There’s a growing convergence of opinion from a range of disciplines challenging the traditional idea of the unitary personality in favour of the view that each of us actually contains a multiplicity of selves.
In this session recording, two noted clinical practitioners will focus on how what’s often identified as pathology reflects childhood defensive adaptations of some of these selves.
Together, they’ll demonstrate how the perspective of inner multiplicity can be used to elicit therapeutic healing, self-awareness, and growth.
Gabor Maté, MD, is a renowned speaker and bestselling author. He is highly sought after for his expertise on a range of topics including addiction, stress and childhood development.
As an author, Dr. Maté has written several bestselling books including the award-winning In the Realm of Hungry Ghosts: Close Encounters with Addiction; When the Body Says No; The Cost of Hidden Stress; and Scattered Minds: A New Look at the Origins and Healing of Attention Deficit Disorder, and co-authored Hold on to Your Kids.
Dr. Maté is the co-founder of Compassion for Addiction, a new non-profit that focuses on addiction. He is also an advisor of Drugs over Dinner.
An adjunct professor in the Faculty of Simon Fraser University, Dr. Maté has received the Hubert Evans Prize for Literacy Non-Fiction; an Outstanding Alumnus Award from Simon Fraser University, and the 2012 Martin Luther King Humanitarian Award from Mothers Against Teen Violence.
Financial: Dr. Gabor Maté receives compensation as a presenter. He receives a speaking honorarium and recording royalties from PESI, Inc. He has no relevant financial relationships with ineligible organizations.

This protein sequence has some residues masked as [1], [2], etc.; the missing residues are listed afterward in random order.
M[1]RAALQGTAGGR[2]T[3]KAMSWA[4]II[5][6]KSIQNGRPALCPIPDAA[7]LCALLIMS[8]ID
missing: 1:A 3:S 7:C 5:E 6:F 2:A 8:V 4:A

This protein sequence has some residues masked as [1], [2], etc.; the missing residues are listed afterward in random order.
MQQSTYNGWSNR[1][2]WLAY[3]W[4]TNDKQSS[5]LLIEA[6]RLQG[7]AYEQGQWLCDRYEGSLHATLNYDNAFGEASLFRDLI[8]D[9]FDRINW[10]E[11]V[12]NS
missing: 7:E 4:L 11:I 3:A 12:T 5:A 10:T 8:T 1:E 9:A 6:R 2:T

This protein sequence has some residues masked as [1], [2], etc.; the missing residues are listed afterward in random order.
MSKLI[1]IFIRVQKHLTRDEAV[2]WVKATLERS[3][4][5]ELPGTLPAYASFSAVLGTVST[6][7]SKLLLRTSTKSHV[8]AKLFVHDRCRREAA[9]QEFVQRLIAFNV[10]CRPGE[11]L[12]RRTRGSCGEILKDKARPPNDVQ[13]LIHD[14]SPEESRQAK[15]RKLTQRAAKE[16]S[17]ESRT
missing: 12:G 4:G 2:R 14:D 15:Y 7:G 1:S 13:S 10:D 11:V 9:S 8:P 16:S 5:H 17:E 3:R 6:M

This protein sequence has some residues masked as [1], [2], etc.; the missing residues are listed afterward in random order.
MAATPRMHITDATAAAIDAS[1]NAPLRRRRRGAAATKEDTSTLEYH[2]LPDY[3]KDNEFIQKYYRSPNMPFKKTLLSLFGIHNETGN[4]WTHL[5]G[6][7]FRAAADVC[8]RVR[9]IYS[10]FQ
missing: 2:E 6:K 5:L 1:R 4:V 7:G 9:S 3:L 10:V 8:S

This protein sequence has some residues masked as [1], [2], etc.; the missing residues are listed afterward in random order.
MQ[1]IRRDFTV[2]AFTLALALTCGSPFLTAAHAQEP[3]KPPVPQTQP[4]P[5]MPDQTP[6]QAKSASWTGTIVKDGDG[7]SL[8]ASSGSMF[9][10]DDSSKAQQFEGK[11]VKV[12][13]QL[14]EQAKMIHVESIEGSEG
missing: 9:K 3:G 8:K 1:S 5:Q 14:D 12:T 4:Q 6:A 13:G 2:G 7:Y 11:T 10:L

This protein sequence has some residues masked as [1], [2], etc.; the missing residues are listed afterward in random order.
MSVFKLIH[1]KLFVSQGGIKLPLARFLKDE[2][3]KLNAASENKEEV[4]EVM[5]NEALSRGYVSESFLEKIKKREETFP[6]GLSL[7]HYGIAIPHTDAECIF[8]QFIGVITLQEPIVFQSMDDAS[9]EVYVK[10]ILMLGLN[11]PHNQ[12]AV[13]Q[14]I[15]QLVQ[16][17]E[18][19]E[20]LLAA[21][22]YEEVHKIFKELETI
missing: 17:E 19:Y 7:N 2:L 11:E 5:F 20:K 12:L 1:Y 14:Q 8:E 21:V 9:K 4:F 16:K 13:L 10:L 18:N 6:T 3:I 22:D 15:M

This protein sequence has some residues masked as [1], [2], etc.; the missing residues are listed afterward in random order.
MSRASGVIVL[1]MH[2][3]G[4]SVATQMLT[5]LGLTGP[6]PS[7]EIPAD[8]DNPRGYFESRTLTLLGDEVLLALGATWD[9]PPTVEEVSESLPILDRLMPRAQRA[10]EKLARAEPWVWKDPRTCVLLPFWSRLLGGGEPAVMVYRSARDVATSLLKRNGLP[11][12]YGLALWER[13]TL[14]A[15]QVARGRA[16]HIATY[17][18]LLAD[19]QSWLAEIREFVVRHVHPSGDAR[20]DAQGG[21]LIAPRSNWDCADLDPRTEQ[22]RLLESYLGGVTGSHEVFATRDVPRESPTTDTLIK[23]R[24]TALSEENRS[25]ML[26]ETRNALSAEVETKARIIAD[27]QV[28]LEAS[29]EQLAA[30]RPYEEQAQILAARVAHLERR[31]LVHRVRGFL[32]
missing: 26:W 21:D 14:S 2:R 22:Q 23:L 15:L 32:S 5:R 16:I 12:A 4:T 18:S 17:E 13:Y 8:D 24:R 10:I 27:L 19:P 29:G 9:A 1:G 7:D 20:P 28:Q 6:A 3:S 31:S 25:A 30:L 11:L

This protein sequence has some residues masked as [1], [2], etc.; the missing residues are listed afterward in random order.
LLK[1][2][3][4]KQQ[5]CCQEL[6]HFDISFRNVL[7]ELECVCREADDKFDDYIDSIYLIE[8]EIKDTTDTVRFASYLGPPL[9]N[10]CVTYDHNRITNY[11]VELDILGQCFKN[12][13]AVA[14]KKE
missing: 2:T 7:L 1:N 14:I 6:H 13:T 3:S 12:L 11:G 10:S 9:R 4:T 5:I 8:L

Non-financial: Dr. Gabor Maté has no relevant non-financial relationships.
Richard Schwartz began his career as a family therapist and an academic at the University of Illinois at Chicago. There he discovered that family therapy alone did not achieve full symptom relief and in asking patients why, he learned that they were plagued by what they called "parts." These patients became his teachers as they described how their parts formed networks of inner relationship that resembled the families he had been working with. He also found that as they focused on and, thereby, separated from their parts, they would shift into a state characterized by qualities like curiosity, calm, confidence and compassion. He called that inner essence the Self and was amazed to find it even in severely diagnosed and traumatized patients. From these explorations, the Internal Family Systems (IFS) model was born in the early 1980s.
IFS is now evidence-based and has become a widely-used form of psychotherapy, particularly with trauma. It provides a non-pathologizing, optimistic, and empowering perspective and a practical and effective set of techniques for working with individuals, couples, families, and more recently, corporations and classrooms.
In 2013, Schwartz left the Chicago area and now lives in Brookline, MA where he is on the faculty of the Department of Psychiatry at Harvard Medical School.
Financial: Dr. Richard Schwartz is the Founder and President of the IFS Institute (formerly the Center for Self Leadership). He maintains a private practice and has employment relationships with Harvard Medical School and Northwestern University. Dr. Schwartz is a published author and receives royalties. He receives a speaking honorarium and recording royalties from PESI, Inc. He has no relevant financial relationships with ineligible organizations.
Non-financial: Dr. Richard Schwartz is a member of the American Family Therapy Academy and the American Association for Marital and Family Therapy.
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IFS “Therapy Session” for Gabor Maté
Compassionate Inquiry “Therapy Session” for Ricard Schwartz
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